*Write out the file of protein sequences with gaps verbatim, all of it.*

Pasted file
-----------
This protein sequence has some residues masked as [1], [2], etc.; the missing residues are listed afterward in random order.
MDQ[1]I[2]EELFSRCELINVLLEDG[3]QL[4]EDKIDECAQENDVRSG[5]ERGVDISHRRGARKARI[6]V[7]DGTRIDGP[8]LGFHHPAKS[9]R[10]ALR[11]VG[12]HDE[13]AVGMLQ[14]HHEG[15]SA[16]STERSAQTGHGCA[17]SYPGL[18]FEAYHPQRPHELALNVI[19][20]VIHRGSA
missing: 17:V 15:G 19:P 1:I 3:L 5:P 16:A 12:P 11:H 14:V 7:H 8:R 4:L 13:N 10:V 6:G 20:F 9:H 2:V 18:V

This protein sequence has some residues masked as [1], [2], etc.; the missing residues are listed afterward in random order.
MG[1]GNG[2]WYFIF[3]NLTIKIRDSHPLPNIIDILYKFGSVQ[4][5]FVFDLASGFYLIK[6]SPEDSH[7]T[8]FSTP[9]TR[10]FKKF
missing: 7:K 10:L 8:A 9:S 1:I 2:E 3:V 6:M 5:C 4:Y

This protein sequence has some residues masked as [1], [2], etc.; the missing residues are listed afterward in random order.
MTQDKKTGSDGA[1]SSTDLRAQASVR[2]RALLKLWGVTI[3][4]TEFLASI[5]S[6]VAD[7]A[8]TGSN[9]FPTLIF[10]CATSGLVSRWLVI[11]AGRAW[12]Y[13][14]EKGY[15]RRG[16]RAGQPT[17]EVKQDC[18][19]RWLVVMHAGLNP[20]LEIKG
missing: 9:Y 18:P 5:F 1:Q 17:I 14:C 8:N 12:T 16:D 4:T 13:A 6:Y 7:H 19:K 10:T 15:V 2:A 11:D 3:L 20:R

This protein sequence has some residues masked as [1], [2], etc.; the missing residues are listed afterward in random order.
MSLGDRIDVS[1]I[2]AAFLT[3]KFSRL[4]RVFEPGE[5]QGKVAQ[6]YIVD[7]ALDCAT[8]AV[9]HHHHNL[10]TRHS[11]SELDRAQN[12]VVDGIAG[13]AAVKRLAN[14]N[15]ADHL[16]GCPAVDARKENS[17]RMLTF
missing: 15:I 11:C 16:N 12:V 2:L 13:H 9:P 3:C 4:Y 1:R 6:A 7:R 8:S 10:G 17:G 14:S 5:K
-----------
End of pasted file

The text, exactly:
This protein sequence has some residues masked as [1], [2], etc.; the missing residues are listed afterward in random order.
MDQ[1]I[2]EELFSRCELINVLLEDG[3]QL[4]EDKIDECAQENDVRSG[5]ERGVDISHRRGARKARI[6]V[7]DGTRIDGP[8]LGFHHPAKS[9]R[10]ALR[11]VG[12]HDE[13]AVGMLQ[14]HHEG[15]SA[16]STERSAQTGHGCA[17]SYPGL[18]FEAYHPQRPHELALNVI[19][20]VIHRGSA
missing: 17:V 15:G 19:P 1:I 3:L 5:P 16:A 12:P 11:H 14:V 7:H 8:R 4:L 13:N 10:V 6:G 20:F 9:H 2:V 18:V

This protein sequence has some residues masked as [1], [2], etc.; the missing residues are listed afterward in random order.
MG[1]GNG[2]WYFIF[3]NLTIKIRDSHPLPNIIDILYKFGSVQ[4][5]FVFDLASGFYLIK[6]SPEDSH[7]T[8]FSTP[9]TR[10]FKKF
missing: 7:K 10:L 8:A 9:S 1:I 2:E 3:V 6:M 5:C 4:Y

This protein sequence has some residues masked as [1], [2], etc.; the missing residues are listed afterward in random order.
MTQDKKTGSDGA[1]SSTDLRAQASVR[2]RALLKLWGVTI[3][4]TEFLASI[5]S[6]VAD[7]A[8]TGSN[9]FPTLIF[10]CATSGLVSRWLVI[11]AGRAW[12]Y[13][14]EKGY[15]RRG[16]RAGQPT[17]EVKQDC[18][19]RWLVVMHAGLNP[20]LEIKG
missing: 9:Y 18:P 5:F 1:Q 17:I 14:C 8:N 12:T 16:D 4:T 13:A 6:Y 7:H 19:K 10:T 15:V 2:A 11:D 3:L 20:R

This protein sequence has some residues masked as [1], [2], etc.; the missing residues are listed afterward in random order.
MSLGDRIDVS[1]I[2]AAFLT[3]KFSRL[4]RVFEPGE[5]QGKVAQ[6]YIVD[7]ALDCAT[8]AV[9]HHHHNL[10]TRHS[11]SELDRAQN[12]VVDGIAG[13]AAVKRLAN[14]N[15]ADHL[16]GCPAVDARKENS[17]RMLTF
missing: 15:I 11:C 16:N 12:V 2:L 13:H 9:P 3:C 4:Y 1:R 6:A 7:R 8:S 10:G 17:G 14:S 5:K